ZIMSEC O Level Geography Notes: Calderas
- Calderas are very large craters often two or more kilometers in diameter that form at the top of volcanoes.
- They are often deep extending downwards for a few hundred meters and sometimes, in cases of inactive volcanoes, contain lakes e.g. Lake Bosumtwi in Ghana.
- There are several theories regarding how calderas are formed although it is more likely that each of these theories is applicable in certain instances.
- A composite volcano may sometimes explode violently that its top is blown off and disintegrates into a mass of rocks and ashes
- Leaving the crater at the top of volcanoes greatly enlarged thus forming a caldera.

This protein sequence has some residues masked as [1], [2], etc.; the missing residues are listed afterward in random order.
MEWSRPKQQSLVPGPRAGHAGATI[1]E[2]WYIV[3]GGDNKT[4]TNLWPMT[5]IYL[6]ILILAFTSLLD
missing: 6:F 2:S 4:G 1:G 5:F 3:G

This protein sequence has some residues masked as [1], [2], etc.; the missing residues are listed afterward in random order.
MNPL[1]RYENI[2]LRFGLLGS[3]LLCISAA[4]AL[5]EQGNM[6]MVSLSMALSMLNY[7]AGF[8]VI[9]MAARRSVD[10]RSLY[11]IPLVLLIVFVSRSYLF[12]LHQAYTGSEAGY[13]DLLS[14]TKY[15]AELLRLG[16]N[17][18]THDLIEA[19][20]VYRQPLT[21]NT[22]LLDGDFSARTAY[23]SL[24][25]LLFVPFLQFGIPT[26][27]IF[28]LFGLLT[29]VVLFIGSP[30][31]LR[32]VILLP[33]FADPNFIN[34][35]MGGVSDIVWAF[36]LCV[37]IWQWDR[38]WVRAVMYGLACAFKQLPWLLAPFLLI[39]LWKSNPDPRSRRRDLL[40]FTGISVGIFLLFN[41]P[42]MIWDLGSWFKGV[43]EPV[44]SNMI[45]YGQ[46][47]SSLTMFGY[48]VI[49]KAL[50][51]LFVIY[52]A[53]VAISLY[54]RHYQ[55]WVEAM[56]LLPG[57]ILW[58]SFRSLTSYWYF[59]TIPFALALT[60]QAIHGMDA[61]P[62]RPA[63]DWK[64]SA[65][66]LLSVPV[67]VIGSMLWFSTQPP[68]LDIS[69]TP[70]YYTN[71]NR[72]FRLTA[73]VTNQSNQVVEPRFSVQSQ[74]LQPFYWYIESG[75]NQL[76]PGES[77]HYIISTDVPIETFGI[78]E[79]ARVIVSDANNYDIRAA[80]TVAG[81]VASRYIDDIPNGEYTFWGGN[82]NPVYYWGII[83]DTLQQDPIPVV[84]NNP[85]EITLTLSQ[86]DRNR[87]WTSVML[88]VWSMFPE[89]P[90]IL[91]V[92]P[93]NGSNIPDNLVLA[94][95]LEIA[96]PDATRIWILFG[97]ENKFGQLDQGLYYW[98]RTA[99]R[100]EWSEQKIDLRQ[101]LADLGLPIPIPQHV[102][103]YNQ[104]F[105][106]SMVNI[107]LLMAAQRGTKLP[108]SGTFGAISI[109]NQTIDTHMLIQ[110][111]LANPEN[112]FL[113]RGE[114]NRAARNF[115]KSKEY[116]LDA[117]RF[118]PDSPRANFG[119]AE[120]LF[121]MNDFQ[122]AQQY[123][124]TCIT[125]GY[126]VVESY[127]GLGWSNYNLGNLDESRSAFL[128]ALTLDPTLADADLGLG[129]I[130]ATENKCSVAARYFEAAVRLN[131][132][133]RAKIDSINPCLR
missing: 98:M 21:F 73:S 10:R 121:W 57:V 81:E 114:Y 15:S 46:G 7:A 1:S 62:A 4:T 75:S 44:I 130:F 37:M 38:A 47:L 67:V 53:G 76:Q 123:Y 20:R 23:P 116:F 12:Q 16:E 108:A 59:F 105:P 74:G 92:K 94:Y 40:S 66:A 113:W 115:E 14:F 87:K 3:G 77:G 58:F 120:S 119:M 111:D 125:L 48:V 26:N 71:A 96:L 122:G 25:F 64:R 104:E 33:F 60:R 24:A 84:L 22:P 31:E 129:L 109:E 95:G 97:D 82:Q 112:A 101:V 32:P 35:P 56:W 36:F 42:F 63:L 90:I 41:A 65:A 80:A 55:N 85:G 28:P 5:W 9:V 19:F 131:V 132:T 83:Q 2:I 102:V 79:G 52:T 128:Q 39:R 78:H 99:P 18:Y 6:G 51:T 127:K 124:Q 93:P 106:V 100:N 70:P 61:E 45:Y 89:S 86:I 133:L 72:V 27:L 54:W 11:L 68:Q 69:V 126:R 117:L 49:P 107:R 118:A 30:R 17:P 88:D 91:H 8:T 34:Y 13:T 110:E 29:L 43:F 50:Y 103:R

- A caldera may also be formed as a result of block subsidence (downward displacement of the central block).
- After an eruption the supply of magma is depleted causing a huge chasm to form beneath the volcano.
- The weight of the cone sometimes causes faults to develop and after some time the whole cone collapses into the chasm beneath.
- Longonot in Kenya may have been formed this way.
- This theory suggests that solid objects from the space (meteors) fall by gravity and on impact with the earth formed calderas.
- While meteors falling on earth have been known to form craters this theory even if proved true cannot account for all the calderas.
- A mountain may collapse if it has a large mass floating on a wetter surface resulting in a caldera.
To access more topics go to the Geography Notes page.